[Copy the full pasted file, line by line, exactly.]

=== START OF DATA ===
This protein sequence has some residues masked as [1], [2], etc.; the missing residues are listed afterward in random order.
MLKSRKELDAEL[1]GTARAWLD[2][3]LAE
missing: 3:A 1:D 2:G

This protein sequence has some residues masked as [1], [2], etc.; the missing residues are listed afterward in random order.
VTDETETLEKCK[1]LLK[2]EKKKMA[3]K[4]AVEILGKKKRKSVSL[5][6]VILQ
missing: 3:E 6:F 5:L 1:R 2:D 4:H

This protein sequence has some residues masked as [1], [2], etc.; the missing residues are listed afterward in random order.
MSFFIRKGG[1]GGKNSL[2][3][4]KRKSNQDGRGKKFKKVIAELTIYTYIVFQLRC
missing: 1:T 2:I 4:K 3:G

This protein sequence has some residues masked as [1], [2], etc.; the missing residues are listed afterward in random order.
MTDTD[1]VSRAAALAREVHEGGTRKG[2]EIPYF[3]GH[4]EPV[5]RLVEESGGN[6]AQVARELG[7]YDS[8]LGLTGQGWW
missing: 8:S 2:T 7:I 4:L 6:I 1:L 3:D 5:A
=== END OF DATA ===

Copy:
This protein sequence has some residues masked as [1], [2], etc.; the missing residues are listed afterward in random order.
MLKSRKELDAEL[1]GTARAWLD[2][3]LAE
missing: 3:A 1:D 2:G

This protein sequence has some residues masked as [1], [2], etc.; the missing residues are listed afterward in random order.
VTDETETLEKCK[1]LLK[2]EKKKMA[3]K[4]AVEILGKKKRKSVSL[5][6]VILQ
missing: 3:E 6:F 5:L 1:R 2:D 4:H

This protein sequence has some residues masked as [1], [2], etc.; the missing residues are listed afterward in random order.
MSFFIRKGG[1]GGKNSL[2][3][4]KRKSNQDGRGKKFKKVIAELTIYTYIVFQLRC
missing: 1:T 2:I 4:K 3:G

This protein sequence has some residues masked as [1], [2], etc.; the missing residues are listed afterward in random order.
MTDTD[1]VSRAAALAREVHEGGTRKG[2]EIPYF[3]GH[4]EPV[5]RLVEESGGN[6]AQVARELG[7]YDS[8]LGLTGQGWW
missing: 8:S 2:T 7:I 4:L 6:I 1:L 3:D 5:A